Just last week it looked like Israel had defeated the coronavirus and the government began to open up schools, houses of worship, workplaces, restaurants, gyms, malls and barber shops under certain restrictions while meetings of up to 50 people in an open space are now permitted.
And unless a new outbreak occurs, most restrictions will be lifted by June 14.
However, now many are wondering whether that new outbreak has already arrived. When a student of a large high school in Jerusalem was diagnosed with coronavirus, his classmates went into quarantine and several other students and teachers tested positive.
Since then the mayor ordered the school to be closed and for all pupils and staff of the Gymnasia Rehavia high school to be tested. To date, more than 173 have tested positive for COVID-19. Established in 1909, the Gymnasia was the first modern high school in Jerusalem to teach in Hebrew, and one of its alumni is President Reuven Rivlin.
One of the largest high schools in Jerusalem, the Gymnasia is home to several Messianic students some of whom had attended youth group meetings days before being diagnosed with the coronavirus. Now, all teens and leaders who attended those meetings were forced to go into quarantine as well.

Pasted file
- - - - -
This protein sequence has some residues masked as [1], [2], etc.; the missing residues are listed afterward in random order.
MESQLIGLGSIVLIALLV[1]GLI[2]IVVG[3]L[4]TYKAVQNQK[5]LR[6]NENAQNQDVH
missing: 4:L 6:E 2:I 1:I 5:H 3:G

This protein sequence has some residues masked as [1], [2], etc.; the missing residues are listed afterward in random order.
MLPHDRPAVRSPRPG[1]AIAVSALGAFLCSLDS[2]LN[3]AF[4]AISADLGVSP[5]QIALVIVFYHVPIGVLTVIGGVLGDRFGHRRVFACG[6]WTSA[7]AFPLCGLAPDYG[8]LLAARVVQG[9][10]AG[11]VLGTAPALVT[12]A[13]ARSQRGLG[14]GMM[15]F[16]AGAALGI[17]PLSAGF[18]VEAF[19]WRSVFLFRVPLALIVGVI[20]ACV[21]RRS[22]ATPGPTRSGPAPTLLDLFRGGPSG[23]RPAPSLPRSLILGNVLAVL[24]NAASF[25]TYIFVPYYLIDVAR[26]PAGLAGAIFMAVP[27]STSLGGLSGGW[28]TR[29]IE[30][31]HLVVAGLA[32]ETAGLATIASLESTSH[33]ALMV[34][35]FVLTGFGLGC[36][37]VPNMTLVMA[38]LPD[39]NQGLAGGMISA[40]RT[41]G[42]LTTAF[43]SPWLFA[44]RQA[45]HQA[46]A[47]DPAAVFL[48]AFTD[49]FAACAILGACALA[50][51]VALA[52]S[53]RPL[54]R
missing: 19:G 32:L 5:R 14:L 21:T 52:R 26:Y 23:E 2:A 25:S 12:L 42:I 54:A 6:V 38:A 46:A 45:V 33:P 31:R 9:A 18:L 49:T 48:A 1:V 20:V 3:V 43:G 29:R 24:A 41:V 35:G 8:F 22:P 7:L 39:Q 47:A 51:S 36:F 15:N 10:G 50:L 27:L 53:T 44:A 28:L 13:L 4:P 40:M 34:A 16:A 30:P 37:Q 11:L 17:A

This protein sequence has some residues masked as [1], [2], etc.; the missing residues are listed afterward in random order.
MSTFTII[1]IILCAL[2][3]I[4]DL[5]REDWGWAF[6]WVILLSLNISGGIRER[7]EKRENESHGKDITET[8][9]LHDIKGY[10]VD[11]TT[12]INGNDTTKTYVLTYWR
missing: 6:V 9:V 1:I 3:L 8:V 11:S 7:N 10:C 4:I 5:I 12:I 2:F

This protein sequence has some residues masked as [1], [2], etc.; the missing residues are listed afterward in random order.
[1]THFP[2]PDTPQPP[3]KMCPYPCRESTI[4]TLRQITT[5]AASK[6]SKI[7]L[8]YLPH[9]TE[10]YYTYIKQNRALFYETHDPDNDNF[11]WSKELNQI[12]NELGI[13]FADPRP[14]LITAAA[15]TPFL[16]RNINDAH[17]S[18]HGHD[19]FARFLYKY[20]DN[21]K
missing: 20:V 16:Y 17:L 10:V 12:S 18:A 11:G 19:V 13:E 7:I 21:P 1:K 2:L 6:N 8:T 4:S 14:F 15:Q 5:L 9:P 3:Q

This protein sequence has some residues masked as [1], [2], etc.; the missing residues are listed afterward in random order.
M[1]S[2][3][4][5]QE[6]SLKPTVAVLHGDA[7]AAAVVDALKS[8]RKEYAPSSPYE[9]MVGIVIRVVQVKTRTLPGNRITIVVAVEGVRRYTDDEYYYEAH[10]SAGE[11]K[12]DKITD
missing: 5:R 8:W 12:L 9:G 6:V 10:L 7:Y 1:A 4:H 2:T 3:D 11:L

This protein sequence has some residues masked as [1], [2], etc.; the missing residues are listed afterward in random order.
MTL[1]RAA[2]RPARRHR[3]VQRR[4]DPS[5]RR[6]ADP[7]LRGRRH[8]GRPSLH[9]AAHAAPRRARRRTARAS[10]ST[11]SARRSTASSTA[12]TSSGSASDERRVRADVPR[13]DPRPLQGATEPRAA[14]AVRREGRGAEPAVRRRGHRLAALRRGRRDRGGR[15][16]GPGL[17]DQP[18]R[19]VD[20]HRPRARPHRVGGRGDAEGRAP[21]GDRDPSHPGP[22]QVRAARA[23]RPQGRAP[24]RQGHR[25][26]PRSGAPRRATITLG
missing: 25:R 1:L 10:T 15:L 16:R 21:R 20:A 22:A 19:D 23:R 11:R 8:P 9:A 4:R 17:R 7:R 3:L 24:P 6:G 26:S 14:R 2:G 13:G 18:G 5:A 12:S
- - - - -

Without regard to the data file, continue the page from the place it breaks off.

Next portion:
“This only shows how important it is to keep the rules of social distancing, checking temperature, wearing the masks, as we did,” one of the Jerusalem Assembly youth leaders told KNI from quarantine. “Most of the people who attended the youth meeting have been checked since, and except for two teenagers who caught it at the Gymnasia, no one had a test that came back positive.”
Some 29 teenagers attended the meeting on May 25 and rigidly adhered to the government’s requirements for masks, hygiene and social distancing.
“It was the first physical meeting we had since they lifted the restrictions,” the youth leader continued. “The day before we had the meeting for the young teenagers, ages 11 to 13, with no incidents. This day we had the older teenagers, ages 14 to 18. Seven of the teenagers were from the Gymnasia. No one had any symptoms. Two days later the news about the outbreak broke, and all the Gymnasia students had to get tested. Out of those seven, two of them turned out positive. We found out about the first of them only on Saturday morning, so based on that everyone who was at the meeting had to go into quarantine and get tested.”